Further, the compensating magnetic resistance element 41c is formed on the other portion of the glass base plate 42 which is left unaffected by magnetic field caused by the magnetized section on the rotating shaft 1, so that drift of the electrically-converted signals from the elements 41a and 41b caused by temperature change is compensated.

The magnetic resistance elements 41a-41c are connected at their one ends to constant-current power sources 7a-7c through the terminals 9a-9c. The other ends of these elements 41a-41c are grounded through a common terminal 10. The terminals 9a and 9b are connected to not-inverted input terminals of differential amplifiers 8a and 8b and the terminal 9c is connected to inverted input terminals thereof. As the result, differential signal between the magnetic resistance elements 41a and 41c is outputted from the differential amplifier 8a and differential signal between the magnetic resistance elements 41b and 41c is outputted from the differential amplifier 8b.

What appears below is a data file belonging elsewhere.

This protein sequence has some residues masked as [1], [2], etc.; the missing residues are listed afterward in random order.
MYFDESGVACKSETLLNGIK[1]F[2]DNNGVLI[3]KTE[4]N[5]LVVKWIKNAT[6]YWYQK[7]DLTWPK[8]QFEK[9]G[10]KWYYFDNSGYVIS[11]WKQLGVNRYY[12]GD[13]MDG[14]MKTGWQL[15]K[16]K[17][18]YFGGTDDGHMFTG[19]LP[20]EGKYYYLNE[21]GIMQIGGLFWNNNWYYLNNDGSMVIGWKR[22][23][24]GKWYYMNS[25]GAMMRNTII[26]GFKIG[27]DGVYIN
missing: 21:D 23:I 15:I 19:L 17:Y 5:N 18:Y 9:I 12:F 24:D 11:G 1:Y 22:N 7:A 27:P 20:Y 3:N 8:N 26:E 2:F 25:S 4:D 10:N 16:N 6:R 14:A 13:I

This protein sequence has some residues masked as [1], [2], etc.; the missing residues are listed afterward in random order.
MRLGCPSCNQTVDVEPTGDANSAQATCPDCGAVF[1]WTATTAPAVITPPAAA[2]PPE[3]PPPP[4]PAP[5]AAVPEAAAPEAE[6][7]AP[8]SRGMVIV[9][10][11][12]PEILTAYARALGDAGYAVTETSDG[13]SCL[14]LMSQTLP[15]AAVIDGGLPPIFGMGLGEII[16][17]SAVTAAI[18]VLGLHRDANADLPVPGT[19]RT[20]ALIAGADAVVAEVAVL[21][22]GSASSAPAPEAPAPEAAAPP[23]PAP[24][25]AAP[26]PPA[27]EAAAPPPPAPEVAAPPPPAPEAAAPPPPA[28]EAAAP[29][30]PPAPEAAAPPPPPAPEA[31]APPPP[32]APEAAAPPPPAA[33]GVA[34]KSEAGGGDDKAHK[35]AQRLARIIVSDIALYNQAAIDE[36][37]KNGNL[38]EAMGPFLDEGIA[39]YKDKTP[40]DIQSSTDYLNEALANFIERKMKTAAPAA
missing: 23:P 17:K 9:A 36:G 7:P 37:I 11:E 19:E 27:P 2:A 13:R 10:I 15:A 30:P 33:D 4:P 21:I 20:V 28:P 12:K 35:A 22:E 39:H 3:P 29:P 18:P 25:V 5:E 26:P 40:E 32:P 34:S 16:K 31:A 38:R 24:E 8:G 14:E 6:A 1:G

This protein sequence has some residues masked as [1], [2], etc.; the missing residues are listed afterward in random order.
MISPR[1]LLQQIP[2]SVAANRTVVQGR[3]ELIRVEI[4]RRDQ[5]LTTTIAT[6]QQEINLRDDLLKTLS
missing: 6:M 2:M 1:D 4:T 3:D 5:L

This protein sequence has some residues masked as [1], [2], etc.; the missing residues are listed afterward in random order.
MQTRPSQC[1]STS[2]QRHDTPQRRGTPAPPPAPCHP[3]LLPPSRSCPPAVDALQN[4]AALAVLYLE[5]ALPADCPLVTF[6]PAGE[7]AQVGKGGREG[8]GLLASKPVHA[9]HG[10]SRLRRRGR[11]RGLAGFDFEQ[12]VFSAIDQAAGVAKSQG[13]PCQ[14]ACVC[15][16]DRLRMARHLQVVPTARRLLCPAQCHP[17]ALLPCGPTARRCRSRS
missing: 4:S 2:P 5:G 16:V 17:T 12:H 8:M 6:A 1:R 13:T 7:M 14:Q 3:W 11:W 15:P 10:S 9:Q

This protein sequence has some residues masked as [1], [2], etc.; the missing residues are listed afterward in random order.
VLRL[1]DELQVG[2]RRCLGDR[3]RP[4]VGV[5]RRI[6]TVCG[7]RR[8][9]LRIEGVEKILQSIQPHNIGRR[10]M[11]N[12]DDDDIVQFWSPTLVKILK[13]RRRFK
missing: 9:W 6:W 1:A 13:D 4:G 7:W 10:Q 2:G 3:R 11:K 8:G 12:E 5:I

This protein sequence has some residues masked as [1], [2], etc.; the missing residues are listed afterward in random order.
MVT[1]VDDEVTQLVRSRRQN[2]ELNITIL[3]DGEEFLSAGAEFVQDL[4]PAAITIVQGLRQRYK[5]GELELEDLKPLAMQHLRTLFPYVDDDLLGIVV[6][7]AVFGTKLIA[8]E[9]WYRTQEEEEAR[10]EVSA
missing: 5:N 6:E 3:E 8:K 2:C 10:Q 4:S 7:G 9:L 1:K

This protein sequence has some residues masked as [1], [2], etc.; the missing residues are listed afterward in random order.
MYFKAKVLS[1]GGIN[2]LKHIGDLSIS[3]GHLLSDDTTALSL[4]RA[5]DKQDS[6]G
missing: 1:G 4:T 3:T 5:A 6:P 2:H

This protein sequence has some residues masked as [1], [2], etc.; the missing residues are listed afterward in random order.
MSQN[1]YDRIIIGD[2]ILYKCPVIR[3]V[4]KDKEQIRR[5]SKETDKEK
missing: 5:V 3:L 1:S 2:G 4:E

When the rotating shaft 1 is rotated in the above-described arrangement, magnetic field passing through the magnetic resistance elements 41a and 41b changes responsive to the magnetized pattern on the magnetically-recorded section 3 of the rotating shaft 1. As the result, electric resistance values of the magnetic resistance elements 41a and 41b change following the relation between magnetic field and resistance changing rate in FIG. 6. As shown in FIG. 5, constant-currents are supplied from the constant-current power sources 7a and 7b to the magnetic resistance elements 41a and 41c. Therefore, output signals of the magnetic resistance elements 41a and 41b are represented by false sine waves which depend upon the above-mentioned changes in magnetic field.